That line knocked the wind out of me. I was sick young and almost missed love (and work.) Nowadays I could not imagine fighting the good fight without love. Some days I forget how bad it could be.

Oh and as far as Anons fatal prognosis - my favorite version of that perspective was from another medical blogger Doctor D - "The human body is a low-down Judas that will eventually screw you over then kill you!"

Dinah said...

Oh, and some people look really sick when they are young and then outgrow whatever it was and do fine.

I think you know the prognosis after it's been had.

Not House said...

Figured since I indirectly contributed to this post, I could offer my $0.02.

What I realized (actually at work today) is that the difficulty in psychiatry is that unlike every other walk of medicine, the symptoms ARE the disease. In cardiology, for example, you don't say someone is or isn't having a heart attack based on whether they have chest pain or palpitations - the symptoms of the disease are variable, and it is through further diagnostic testing that the true disease is unmasked. In psychiatry, however, the symptoms themselves are essential to the "formal" diagnosis of the disease. Hence, you can have two patients present with entirely different symptoms and get diagnosed with the same disease, and you can have two people show up with the same "symptoms" and, depending on what the interview unearths and/or how it is interpreted by the examiner, get two different diagnosis.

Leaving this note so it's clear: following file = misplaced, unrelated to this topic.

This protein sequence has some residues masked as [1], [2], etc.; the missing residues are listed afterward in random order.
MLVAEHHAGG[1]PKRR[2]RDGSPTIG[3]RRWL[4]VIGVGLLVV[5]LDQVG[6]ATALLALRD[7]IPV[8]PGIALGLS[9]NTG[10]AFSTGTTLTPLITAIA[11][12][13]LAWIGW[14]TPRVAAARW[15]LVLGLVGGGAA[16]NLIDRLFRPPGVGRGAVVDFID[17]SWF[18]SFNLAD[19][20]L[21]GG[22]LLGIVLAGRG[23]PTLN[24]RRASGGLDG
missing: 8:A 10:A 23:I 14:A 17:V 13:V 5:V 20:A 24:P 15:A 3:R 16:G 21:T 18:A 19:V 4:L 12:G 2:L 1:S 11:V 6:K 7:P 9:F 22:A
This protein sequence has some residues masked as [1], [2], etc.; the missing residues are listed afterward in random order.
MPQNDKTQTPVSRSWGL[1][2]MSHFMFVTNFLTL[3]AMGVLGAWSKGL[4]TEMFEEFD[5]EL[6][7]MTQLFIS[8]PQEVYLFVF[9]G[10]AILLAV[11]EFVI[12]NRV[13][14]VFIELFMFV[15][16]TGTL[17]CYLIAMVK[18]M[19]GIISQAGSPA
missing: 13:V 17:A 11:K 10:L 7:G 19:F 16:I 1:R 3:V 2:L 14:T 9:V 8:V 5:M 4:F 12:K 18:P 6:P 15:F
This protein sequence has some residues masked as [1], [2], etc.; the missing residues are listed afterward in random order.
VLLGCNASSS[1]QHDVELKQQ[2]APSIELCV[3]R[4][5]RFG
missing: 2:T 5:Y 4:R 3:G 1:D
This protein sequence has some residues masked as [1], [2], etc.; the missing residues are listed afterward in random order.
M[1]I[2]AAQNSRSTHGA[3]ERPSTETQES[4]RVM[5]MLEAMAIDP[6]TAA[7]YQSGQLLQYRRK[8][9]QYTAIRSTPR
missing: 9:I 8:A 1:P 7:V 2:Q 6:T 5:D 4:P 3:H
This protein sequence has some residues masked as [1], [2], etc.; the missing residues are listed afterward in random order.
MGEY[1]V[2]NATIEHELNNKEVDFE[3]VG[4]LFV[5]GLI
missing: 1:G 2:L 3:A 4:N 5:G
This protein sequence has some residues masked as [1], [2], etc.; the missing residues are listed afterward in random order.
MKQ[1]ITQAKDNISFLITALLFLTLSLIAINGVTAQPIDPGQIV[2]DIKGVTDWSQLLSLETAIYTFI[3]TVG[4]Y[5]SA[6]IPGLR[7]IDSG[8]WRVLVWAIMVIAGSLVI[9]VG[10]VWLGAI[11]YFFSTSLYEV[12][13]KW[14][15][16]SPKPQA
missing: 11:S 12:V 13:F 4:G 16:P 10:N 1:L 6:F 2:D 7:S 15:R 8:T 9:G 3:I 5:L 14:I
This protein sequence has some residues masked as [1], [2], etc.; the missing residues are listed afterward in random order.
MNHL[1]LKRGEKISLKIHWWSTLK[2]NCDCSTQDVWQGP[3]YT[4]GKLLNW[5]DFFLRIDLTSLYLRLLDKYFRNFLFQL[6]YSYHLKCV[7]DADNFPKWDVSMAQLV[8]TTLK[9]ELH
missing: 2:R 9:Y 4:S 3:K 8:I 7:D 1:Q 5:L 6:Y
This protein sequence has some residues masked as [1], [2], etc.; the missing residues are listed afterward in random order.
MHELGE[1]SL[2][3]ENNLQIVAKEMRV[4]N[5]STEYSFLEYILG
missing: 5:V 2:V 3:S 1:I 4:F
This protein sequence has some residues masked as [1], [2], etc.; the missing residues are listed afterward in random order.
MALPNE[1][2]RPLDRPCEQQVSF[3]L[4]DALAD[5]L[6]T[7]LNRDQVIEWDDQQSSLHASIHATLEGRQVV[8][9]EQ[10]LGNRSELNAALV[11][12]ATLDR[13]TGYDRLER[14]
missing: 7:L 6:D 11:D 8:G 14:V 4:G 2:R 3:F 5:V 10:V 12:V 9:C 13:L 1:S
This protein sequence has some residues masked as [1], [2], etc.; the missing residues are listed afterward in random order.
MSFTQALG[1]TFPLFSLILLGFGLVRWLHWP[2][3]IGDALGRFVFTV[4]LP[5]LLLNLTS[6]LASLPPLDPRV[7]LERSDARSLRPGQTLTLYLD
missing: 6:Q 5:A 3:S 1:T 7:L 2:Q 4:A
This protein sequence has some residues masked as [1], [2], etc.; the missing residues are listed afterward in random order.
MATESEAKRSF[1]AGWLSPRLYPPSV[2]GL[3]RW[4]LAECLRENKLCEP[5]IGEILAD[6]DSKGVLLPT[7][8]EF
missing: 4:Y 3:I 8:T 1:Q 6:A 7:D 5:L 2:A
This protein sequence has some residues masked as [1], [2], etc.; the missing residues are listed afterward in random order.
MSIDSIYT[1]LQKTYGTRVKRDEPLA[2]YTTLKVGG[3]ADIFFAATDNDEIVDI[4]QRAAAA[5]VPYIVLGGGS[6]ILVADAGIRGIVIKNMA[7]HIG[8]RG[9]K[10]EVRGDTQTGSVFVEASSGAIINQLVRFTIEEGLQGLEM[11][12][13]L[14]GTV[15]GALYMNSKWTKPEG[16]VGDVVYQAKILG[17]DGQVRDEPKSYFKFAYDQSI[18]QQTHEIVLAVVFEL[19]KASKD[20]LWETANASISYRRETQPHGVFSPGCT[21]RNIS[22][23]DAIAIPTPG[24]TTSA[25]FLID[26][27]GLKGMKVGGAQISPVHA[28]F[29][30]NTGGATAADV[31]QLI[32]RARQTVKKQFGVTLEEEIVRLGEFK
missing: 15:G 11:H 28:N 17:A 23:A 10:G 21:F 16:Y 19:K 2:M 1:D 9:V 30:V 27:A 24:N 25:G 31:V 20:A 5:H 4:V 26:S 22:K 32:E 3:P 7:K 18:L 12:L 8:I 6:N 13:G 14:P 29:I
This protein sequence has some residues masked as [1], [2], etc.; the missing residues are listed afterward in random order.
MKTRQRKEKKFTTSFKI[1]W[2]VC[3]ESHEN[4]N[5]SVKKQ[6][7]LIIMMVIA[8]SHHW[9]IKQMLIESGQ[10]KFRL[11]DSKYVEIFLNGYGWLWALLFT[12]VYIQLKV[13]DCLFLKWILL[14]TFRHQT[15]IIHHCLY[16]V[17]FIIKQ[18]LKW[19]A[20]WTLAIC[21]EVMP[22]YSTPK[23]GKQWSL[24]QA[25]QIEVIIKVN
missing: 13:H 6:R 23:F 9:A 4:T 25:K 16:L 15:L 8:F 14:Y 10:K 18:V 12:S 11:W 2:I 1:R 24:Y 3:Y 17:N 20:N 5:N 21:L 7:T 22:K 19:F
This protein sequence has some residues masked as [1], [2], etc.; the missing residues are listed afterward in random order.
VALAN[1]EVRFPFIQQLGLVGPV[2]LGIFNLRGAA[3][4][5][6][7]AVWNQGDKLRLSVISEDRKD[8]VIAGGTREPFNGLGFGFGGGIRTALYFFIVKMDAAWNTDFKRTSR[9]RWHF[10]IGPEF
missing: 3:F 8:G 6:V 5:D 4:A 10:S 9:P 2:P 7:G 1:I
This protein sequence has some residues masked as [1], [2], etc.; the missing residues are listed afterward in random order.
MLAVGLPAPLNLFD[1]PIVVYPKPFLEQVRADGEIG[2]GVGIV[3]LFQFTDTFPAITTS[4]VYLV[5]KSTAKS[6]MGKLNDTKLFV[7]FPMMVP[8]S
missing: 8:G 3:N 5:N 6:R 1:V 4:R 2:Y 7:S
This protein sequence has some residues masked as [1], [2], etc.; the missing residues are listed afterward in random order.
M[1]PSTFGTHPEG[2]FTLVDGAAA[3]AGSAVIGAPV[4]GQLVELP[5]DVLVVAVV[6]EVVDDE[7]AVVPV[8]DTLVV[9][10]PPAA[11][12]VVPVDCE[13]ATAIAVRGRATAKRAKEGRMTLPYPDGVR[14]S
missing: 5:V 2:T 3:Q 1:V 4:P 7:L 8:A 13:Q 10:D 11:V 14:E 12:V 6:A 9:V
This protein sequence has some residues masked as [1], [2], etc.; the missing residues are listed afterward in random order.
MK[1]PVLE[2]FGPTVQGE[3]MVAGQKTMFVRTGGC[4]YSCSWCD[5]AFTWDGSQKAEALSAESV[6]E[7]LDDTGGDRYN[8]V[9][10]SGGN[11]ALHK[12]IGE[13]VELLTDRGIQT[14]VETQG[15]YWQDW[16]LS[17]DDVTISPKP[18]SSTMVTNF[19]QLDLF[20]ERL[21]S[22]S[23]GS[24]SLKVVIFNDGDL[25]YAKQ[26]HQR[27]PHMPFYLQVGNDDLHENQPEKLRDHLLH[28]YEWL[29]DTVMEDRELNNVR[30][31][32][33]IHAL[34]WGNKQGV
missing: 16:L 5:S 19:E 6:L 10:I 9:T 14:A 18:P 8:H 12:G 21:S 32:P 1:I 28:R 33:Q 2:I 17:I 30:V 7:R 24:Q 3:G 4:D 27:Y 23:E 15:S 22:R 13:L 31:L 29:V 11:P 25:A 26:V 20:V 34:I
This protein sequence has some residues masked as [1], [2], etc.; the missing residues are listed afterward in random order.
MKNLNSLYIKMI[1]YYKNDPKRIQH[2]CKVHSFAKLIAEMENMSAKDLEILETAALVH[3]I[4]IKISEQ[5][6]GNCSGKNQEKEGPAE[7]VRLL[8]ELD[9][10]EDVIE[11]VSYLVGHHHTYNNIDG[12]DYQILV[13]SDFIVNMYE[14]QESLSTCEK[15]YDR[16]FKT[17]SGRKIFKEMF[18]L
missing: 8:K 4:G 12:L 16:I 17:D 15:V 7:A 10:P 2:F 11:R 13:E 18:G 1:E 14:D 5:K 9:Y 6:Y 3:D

I hope my initial post didn't make me seem as though I was rallying against the whole idea of psychology as some people here seem to do (Dr. Lindeman has shown up at my blog too to similarly decry psychiatry). I can certainly appreciate these patients are ill, but it seemed counterintuitive to try and pigeonhole these patients into rigid categories. It's very reassuring to hear practicing psychiatrists reject this ideology and show a more fluid appreciation of their patients needs and aims.